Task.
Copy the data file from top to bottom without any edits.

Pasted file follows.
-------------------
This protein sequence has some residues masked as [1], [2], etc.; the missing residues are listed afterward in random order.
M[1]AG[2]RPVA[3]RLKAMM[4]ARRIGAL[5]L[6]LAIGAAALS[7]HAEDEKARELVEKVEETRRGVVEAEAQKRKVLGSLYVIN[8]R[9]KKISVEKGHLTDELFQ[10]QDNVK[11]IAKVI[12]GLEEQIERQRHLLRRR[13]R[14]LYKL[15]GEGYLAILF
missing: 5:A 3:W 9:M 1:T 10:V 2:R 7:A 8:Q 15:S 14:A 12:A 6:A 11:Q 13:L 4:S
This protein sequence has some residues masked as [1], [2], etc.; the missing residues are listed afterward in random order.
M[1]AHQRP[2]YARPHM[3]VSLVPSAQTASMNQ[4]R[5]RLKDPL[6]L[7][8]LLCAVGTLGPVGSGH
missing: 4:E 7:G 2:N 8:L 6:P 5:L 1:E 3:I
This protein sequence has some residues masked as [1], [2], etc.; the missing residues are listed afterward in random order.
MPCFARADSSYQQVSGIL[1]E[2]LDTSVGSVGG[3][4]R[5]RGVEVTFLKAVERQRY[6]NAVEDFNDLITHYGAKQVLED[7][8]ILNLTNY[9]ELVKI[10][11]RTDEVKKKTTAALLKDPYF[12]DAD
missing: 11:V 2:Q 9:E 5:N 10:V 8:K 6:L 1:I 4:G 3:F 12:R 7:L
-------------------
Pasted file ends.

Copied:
This protein sequence has some residues masked as [1], [2], etc.; the missing residues are listed afterward in random order.
M[1]AG[2]RPVA[3]RLKAMM[4]ARRIGAL[5]L[6]LAIGAAALS[7]HAEDEKARELVEKVEETRRGVVEAEAQKRKVLGSLYVIN[8]R[9]KKISVEKGHLTDELFQ[10]QDNVK[11]IAKVI[12]GLEEQIERQRHLLRRR[13]R[14]LYKL[15]GEGYLAILF
missing: 5:A 3:W 9:M 1:T 10:V 2:R 7:A 8:Q 15:S 14:A 12:A 6:A 11:Q 13:L 4:S
This protein sequence has some residues masked as [1], [2], etc.; the missing residues are listed afterward in random order.
M[1]AHQRP[2]YARPHM[3]VSLVPSAQTASMNQ[4]R[5]RLKDPL[6]L[7][8]LLCAVGTLGPVGSGH
missing: 4:E 7:G 2:N 8:L 6:P 5:L 1:E 3:I
This protein sequence has some residues masked as [1], [2], etc.; the missing residues are listed afterward in random order.
MPCFARADSSYQQVSGIL[1]E[2]LDTSVGSVGG[3][4]R[5]RGVEVTFLKAVERQRY[6]NAVEDFNDLITHYGAKQVLED[7][8]ILNLTNY[9]ELVKI[10][11]RTDEVKKKTTAALLKDPYF[12]DAD
missing: 11:V 2:Q 9:E 5:N 10:V 8:K 6:L 1:I 4:G 3:F 12:R 7:L